Of course, the real shining light is a cure. The old regime of interferon-based treatment is certainly not perfect. New drugs that are now available and have been passed for use present a real possibility of ending the scourge of hepatitis C. Time will tell.

The Scottish Government’s commitment through the new drugs fund will undoubtedly make a difference in providing the drugs that are required. Kevin Stewart has raised a number of excellent points in his motion and I commend him once again for a motion that is based on a positive end for something that has caused misery to many. I support the motion.

17:55  

Health and Sport Committee 27 January 2015 : Tuesday, January 27, 2015
Colin Keir (Edinburgh Western) (SNP)

I am the MSP for Edinburgh Western.



Health and Sport Committee 27 January 2015 : Tuesday, January 27, 2015
Colin Keir

Nobody said that this session would not be interesting. I was particularly taken by some of what Baroness Finlay has said. The key word is “some”. Some people may feel whatever it is that they feel; it is not exact. The example that was given—was it of Baroness Campbell?



Health and Sport Committee 27 January 2015 : Tuesday, January 27, 2015
Colin Keir

She obviously made a conscious decision to fight and to live her life as she wished to. That would not bring her within the Assisted Suicide (Scotland) Bill, simply because of the fact that suicide is what it is. It is not euthanasia. We are not asking for someone else’s input. That is my take on that.

11:00  

Health and Sport Committee 27 January 2015 : Tuesday, January 27, 2015
Colin Keir

I will continue if I may. I am partially deaf, so I may not have cottoned on correctly, but at one point in the discussion we seemed to be looking at an either/or situation—I think that somebody else mentioned that—in terms of palliative care and assisted suicide. I believe that if the bill was enacted it would not be a case of either/or. Surely palliative care is what it is. I would not expect anyone who worked in the palliative care sector to suggest suicide to anyone. I say that from my experience as a carer of someone with a relatively long-term degenerative illness.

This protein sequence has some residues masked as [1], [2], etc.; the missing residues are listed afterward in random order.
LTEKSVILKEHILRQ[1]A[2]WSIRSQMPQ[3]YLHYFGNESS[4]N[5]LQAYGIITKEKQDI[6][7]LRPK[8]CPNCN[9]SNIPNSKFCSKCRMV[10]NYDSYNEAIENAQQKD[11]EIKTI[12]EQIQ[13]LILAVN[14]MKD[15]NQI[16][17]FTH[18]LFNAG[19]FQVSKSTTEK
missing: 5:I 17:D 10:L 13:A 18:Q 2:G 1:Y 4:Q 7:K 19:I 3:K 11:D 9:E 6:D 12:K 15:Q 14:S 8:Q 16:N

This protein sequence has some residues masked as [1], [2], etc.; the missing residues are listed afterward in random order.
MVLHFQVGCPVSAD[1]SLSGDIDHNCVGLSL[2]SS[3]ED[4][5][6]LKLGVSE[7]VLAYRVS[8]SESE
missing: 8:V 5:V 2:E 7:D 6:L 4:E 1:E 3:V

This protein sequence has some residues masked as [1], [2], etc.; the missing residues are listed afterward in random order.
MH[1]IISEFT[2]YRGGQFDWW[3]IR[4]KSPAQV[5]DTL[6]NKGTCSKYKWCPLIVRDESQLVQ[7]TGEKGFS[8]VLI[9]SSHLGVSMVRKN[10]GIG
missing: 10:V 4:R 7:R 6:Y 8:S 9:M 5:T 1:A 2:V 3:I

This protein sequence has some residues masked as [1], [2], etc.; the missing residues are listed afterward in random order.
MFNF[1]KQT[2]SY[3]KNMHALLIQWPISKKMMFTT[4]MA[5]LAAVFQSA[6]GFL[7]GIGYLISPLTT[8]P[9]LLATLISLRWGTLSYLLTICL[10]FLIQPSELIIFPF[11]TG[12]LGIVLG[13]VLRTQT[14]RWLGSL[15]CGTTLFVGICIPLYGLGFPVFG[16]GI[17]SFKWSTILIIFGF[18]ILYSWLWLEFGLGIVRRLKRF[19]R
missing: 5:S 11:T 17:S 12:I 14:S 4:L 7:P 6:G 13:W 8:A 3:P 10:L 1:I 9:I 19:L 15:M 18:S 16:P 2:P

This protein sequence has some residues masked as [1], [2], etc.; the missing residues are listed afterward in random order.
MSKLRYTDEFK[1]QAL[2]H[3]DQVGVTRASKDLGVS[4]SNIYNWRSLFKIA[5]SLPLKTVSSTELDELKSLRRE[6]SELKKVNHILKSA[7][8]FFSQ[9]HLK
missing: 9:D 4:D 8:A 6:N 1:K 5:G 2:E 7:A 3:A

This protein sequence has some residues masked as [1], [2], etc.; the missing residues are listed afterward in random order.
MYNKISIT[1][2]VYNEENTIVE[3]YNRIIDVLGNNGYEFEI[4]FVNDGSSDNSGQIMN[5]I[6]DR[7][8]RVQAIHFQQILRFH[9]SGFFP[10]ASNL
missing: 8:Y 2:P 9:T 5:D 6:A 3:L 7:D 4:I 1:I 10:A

I hear reasons why we cannot do this, but I find the way in which the generalisation has been put across quite off-putting. The person who I dealt with, who had received care for an extremely long time, went into palliative care and even at that point contemplated suicide towards the end. It is not the same for everybody; some people who have the same care that my relative had would not contemplate suicide.

Perhaps I need to think about this more before we take the bill wherever it happens to go, but I find it rather worrying that we have very general considerations. Maybe we have to have those considerations because of the type of debate that we are having, but the individual is the one who might decide, during their period of palliative care, “I am sorry—I’ve just had enough of this.” At what point do we help someone to go forward? I would expect palliative carers to do everything that they could, but at some point, somewhere, a patient will say, “No, I really have had enough.” I would like to see some consideration of how that would be dealt with.



Health and Sport Committee 27 January 2015 : Tuesday, January 27, 2015
Colin Keir

Good afternoon. I represent the Edinburgh Western constituency.



Health and Sport Committee 27 January 2015 : Tuesday, January 27, 2015
Colin Keir

I have just been changing my question a little bit following what has been said. Mr Deighan mentioned the acceptance of death and the fact that someone will be asked to help someone else curtail their life. Let us face it, suicide is not illegal, as such, and some people, for whatever reason, will commit suicide.